go up as a sacrifice to Jerusalem, and in some mysterious manner
lo take away the sins of mankind. Another title, by which he
designated Jesus yet more distinctly as the Messiah, was that of
the “ Son of God," one of the appellations of the Deliverer most
universally admitted, though, no doubt, it might bear a different
sense to different hearers.

Among the more immediate disciples of John this declaration of
their master could not but excite the strongest emotions ; nor can
anything be more characterislic of the feelings of that class aniong
the Jews than the anxious rapidity with which the wonderful intel-
ligence is propagated, and the dislant and awe-struck reverence
with which the disciples slowly present themselves to their new
master. The first of these were, Andrew, the brother of Simon
(Peler), and probably the author of the narrative, St. John (3). ciples of
Simon, to whom his brother communicates the extraordinary

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Jesus.

(1) John, i, 35, 36.

his own sacrifice, was a purely Christian tenet, (2) Supposing (as is the general npinion) that and but obscurely and prophetically alluded to this term refers to the expiatory sacrifice of before the death of Christ. How far the Jews Christ, according to the analogy between the had any notion of a suffering Messiah (afterdeath of Jesus and the sacrificial victims, subse- wards their great stumbling-block) is a most quently developed by the apostles (and certainly obscure question. The Chaldaic paraphrast certhe narrower sense maintained by Grotius, and tainly refers, but in very vague and contradictory the modern learned writers (see Rosenmuller language (Isaiah, lii, 13. et seq.), to the Mesand Kuinoel in loc.) are by no means satisfac- siah. See on one side Schoetgen, Hor. Heb ii. tory), to the hearers of John at this time such an 181. and Danzius, de Aútpa, in Meuschen; on allusion must have been as unintelligible as the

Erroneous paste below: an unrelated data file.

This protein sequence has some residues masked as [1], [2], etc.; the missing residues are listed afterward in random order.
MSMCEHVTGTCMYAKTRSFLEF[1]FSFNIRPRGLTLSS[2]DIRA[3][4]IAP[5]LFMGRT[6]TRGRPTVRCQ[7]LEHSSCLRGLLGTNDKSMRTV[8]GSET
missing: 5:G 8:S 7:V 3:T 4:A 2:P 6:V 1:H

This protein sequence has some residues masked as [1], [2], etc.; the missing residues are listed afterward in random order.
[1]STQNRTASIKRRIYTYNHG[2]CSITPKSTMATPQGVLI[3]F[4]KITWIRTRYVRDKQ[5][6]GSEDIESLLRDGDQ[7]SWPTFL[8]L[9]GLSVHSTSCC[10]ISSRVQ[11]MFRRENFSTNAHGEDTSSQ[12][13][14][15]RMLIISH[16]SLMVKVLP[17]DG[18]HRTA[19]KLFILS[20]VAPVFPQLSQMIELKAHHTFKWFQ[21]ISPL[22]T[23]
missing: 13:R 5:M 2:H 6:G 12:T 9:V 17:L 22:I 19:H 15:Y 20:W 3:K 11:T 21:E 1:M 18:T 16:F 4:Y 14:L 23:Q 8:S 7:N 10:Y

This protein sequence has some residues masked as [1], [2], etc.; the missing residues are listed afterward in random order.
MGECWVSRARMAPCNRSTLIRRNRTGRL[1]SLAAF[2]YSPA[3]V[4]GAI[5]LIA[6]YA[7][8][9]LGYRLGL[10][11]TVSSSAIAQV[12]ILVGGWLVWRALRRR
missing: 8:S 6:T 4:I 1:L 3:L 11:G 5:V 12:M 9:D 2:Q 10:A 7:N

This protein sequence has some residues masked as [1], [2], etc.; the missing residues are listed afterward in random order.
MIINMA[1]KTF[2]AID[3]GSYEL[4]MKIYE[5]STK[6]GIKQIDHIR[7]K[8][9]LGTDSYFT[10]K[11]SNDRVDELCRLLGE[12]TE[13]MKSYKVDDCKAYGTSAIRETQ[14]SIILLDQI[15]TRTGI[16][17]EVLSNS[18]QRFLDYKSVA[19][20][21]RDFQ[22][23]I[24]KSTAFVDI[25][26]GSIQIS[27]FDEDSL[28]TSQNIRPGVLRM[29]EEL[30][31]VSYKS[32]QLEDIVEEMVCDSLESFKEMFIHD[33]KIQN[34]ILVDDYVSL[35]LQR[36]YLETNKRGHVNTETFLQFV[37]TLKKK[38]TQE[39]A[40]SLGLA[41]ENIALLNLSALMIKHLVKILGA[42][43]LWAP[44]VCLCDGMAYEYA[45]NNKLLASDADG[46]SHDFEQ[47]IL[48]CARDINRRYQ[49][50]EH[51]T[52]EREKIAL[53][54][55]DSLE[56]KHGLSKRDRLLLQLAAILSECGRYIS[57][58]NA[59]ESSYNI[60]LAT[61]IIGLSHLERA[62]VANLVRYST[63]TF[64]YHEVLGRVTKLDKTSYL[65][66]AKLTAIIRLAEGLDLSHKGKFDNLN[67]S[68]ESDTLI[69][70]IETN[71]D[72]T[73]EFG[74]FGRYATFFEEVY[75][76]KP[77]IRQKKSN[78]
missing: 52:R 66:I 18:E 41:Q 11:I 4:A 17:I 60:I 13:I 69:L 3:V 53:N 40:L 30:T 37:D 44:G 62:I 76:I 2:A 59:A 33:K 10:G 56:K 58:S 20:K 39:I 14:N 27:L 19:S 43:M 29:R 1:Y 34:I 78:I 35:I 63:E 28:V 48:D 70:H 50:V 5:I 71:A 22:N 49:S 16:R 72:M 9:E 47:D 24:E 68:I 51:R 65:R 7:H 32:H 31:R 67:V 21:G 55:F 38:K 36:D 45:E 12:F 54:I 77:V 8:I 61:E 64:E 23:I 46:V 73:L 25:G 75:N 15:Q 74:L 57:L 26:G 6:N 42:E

the other, Rosenmuller and Gesenius on Isaiah. intimations of Jesus about his future sufferings The notion of the double Messiah, the suffering to his disciples. Indeed, if understood by John Messiah the son of Joseph, and the triumphant, himself in its full sense, it is difficult to reconcile

the son of David (as in Pearson on the Creed, it with the more imperfect views of the Messiah,

vol. is of inost uncertain date and origin; evinced by his doubt during his imprisonment. but nothing, in my opinion, can be more increTo the Jews in general it can have conveyed no dible than that it should have been derived, as distinct meaning. Tbat the Messial was to be Bertholdt would insagine, from the Samaritan blameless, was strictly accordant with their no- belief, Bertholdt, c. 29. tions, and “ his taking away sins,” bore an intelligible Jewish sense ; but taking them away by

(3) John, i. 37-42.

Jesus com

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as a

tidings, immediately follows, and on him Jesus bestows a new narne, expressive of the firmness of his character. All these belonged to the same village, Bethsaida, on the shore of the lake of Gennesareth. On the departure of Jesus, when he is returning to Galilee, he summons another, named Philip. Philip, like Andrew, hastens away to impart the tidings to Nathanael, not improbably conjectured to be the apostle Bartholomew (the son of Tolmai or Ptolemy), a man of blameless character, whose only doubt is, that the Messiah should come from a town of such proverbial disrepute as Nazarelh (1). But the doubts of Nathanael are removed by the preternatural knowledge displayed by Jesus of an incident which he could not have witnessed ; and this fifth disciple, in like manner,

1 does homage to the Messiah, under his titles “the Son of God, the King of Israel." Yet this proof of more than human knowledge, Jesus declares to be as nothing in comparison with the more striking signs of the Divine protection and favour, which he asserts, under the popular and significant image of the perpetual intervention of angels, that his chosen followers are hereafter to witness.

Jesus had now commenced his career : disciples had attached his career themselves to this new master, and his claim to a divine mission Teacher. must necessarily be accompanied by the signs and wonders which